ARTH 395                                                                                                        AS ARRANGED

INTERNSHIP                                                                                                   

This course is designated for undergraduate students seeking professional experience in art history.  It focuses on the museum experience (registration, exhibition, interpretation, and administration) although students may also elect to conduct internships in museum-related environments such as art conservation.  Students are encouraged to have gained significant experience in art history coursework before embarking on an internship.  Students must identify an internship and supervisor as well as a faculty supervisor the semester before enrolling in the internship.

ARTH 398                                                                                                        AS ARRANGED

INDEPENDENT STUDY IN ART HISTORY                                                       

Individual research reports on special topics.  Consent of supervising Professor and permit is required.

 

ARTH 399                                                                                                        AS ARRANGED

HONORS THESIS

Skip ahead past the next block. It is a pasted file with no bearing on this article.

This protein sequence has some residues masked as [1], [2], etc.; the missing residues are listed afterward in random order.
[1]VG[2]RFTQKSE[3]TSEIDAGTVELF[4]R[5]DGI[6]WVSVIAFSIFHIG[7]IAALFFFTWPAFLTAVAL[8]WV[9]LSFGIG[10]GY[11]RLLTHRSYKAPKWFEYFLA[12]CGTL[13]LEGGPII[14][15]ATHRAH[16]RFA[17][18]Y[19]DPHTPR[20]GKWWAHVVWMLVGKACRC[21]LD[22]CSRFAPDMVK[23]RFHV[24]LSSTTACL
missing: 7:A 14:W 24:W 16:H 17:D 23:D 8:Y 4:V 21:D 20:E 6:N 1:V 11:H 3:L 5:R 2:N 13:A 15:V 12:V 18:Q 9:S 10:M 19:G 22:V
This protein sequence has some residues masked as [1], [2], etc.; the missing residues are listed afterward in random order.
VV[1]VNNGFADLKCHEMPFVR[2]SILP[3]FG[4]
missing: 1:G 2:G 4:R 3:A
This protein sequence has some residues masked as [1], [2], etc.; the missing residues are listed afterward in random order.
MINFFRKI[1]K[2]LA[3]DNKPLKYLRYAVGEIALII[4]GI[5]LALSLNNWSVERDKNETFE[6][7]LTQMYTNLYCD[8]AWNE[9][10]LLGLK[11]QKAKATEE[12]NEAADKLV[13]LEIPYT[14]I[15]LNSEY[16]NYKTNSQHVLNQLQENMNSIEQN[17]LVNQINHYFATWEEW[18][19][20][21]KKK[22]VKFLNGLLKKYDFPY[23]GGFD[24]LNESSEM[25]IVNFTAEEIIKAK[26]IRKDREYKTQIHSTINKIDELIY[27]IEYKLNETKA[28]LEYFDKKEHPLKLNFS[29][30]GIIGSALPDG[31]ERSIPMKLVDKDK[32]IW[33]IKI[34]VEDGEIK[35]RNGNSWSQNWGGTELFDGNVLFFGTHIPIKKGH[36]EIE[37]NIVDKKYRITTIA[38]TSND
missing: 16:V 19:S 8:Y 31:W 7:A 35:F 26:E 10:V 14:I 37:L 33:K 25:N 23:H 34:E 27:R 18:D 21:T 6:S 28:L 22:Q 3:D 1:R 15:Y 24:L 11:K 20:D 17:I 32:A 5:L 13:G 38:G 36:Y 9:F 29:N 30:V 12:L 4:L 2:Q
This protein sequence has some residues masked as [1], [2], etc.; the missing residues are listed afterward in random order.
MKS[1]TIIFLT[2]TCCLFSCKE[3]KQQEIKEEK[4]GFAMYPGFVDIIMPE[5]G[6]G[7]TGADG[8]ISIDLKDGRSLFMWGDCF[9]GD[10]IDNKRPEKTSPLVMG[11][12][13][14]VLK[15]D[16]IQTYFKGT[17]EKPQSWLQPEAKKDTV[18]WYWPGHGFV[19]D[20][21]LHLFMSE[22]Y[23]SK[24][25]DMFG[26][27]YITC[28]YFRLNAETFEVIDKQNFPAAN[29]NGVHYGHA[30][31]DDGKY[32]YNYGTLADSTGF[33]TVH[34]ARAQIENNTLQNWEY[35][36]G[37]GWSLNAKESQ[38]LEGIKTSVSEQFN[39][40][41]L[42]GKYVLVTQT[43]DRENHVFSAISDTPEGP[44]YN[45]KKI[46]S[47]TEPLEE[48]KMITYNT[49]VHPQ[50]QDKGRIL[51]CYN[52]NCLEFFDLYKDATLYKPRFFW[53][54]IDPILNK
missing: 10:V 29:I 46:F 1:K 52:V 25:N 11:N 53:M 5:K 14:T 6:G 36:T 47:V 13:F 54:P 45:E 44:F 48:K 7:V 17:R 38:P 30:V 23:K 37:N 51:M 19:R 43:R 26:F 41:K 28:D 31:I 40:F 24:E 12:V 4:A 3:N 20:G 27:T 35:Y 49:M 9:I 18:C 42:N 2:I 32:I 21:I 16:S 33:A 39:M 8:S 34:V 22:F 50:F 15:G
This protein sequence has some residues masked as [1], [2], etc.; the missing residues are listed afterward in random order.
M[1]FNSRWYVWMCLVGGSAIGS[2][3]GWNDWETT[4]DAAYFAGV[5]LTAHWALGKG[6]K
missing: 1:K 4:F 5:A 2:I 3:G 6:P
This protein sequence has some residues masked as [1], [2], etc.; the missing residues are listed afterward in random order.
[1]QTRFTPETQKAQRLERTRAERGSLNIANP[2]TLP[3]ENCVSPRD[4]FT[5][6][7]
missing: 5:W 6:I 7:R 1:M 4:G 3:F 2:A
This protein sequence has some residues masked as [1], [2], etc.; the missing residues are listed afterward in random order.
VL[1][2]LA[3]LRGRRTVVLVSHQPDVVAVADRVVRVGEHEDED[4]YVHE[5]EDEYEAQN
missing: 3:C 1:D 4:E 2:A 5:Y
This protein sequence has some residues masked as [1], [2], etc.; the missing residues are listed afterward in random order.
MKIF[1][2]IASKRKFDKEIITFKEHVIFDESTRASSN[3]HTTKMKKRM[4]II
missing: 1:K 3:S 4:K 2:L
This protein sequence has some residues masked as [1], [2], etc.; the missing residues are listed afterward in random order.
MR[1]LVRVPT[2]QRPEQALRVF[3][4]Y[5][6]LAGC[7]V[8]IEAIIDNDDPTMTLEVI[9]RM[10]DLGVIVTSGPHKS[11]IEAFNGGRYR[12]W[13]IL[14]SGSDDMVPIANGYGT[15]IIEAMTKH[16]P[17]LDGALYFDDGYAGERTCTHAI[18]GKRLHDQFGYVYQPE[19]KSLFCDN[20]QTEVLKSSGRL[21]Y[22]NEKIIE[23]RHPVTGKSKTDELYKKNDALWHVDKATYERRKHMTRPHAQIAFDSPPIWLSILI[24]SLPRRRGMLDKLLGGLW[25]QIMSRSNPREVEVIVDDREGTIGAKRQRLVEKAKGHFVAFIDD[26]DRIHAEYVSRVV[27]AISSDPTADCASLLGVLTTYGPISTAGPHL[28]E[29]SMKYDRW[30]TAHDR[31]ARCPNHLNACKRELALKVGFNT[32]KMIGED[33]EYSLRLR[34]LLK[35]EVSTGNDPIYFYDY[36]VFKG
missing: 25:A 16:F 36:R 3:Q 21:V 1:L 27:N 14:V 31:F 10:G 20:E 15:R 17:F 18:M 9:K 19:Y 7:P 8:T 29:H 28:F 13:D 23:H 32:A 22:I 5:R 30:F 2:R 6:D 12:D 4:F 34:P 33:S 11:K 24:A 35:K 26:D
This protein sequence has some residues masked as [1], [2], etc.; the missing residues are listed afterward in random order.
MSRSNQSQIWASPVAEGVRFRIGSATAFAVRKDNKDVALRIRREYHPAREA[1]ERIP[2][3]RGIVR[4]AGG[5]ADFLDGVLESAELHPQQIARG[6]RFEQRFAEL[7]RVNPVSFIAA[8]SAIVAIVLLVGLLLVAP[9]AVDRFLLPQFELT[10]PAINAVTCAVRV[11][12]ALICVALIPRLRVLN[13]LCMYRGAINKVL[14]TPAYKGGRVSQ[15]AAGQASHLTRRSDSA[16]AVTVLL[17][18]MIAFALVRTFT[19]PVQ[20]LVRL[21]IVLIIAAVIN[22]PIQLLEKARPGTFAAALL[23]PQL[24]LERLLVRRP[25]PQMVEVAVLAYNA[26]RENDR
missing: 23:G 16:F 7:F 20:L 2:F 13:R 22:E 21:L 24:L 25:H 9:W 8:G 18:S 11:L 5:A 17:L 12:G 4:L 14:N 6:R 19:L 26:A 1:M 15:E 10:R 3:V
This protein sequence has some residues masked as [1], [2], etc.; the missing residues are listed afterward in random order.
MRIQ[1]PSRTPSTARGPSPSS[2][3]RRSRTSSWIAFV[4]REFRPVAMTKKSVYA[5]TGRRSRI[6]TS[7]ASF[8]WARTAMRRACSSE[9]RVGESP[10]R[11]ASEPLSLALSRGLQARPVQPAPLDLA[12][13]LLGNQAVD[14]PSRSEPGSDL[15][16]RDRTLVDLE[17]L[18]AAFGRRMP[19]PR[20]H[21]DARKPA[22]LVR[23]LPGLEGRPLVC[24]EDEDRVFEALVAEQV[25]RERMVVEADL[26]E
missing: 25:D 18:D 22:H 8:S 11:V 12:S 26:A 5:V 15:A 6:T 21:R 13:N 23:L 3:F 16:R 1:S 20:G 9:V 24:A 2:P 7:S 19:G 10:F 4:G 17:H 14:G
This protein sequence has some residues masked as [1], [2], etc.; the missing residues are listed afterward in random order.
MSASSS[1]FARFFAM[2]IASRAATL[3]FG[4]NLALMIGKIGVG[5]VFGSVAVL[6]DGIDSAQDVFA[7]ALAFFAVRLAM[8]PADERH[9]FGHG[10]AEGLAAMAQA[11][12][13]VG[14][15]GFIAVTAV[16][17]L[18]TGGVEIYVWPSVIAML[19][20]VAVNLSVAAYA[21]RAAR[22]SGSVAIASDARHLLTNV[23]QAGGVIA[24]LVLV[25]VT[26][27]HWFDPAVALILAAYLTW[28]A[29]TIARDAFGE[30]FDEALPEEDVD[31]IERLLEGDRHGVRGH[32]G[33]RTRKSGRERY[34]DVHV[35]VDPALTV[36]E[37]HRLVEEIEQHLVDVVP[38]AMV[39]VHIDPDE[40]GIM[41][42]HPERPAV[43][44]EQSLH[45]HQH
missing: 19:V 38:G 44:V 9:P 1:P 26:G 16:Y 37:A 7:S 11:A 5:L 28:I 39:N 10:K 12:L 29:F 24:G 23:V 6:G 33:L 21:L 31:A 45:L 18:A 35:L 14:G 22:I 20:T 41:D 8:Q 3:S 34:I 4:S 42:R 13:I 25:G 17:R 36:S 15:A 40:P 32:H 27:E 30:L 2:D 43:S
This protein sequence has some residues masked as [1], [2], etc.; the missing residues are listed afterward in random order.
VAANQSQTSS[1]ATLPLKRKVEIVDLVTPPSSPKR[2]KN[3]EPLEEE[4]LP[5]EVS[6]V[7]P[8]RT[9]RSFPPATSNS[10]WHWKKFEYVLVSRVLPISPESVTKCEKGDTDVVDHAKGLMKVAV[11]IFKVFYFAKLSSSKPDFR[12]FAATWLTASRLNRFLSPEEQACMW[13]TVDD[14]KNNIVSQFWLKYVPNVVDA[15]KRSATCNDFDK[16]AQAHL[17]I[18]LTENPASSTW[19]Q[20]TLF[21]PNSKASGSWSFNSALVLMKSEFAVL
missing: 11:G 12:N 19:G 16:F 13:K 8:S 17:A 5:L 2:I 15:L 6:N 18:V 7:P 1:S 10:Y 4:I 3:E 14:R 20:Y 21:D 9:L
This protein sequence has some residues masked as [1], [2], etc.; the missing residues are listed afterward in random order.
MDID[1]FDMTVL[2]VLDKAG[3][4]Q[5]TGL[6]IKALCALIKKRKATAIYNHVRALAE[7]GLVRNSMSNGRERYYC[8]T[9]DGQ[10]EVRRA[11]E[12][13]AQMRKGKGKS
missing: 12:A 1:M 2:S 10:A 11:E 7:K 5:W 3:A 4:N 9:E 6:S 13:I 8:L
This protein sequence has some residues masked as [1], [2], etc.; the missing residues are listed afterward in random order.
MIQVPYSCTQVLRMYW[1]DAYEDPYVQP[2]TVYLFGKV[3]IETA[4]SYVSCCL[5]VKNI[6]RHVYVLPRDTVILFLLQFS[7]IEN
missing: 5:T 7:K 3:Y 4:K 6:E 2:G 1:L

Consent of supervising Professor and a permit is required.

 

ARTH 490                                                                                                        F 2:15-4:45

Visual Arts and Museums                                                                             Witchey

 

ARTH 491 A & B                                                                                             AS ARRANGED

VISUAL ARTS AND MUSEUMS: INTERNSHIP                                                            WITCHEY

Consent of supervising Professor.  Prerequisite:  ARTH 490

 

ARTH 494 (A-F)                                                                                               AS ARRANGED

DIRECTED READINGS

Consent of supervising Professor and a permit is required for all Directed Readings BEFORE registering.

 

A: Non-Western Art

B:  Ancient Art

C: Medieval Art

D: Renaissance and Baroque Art

Baroque Art

E: American Art

F: Modern Art

 

ARTH 495                                                                                                        GERTSMAN

METHODOLOGIES OF ART HISTORY                                                             T 10:00-12:30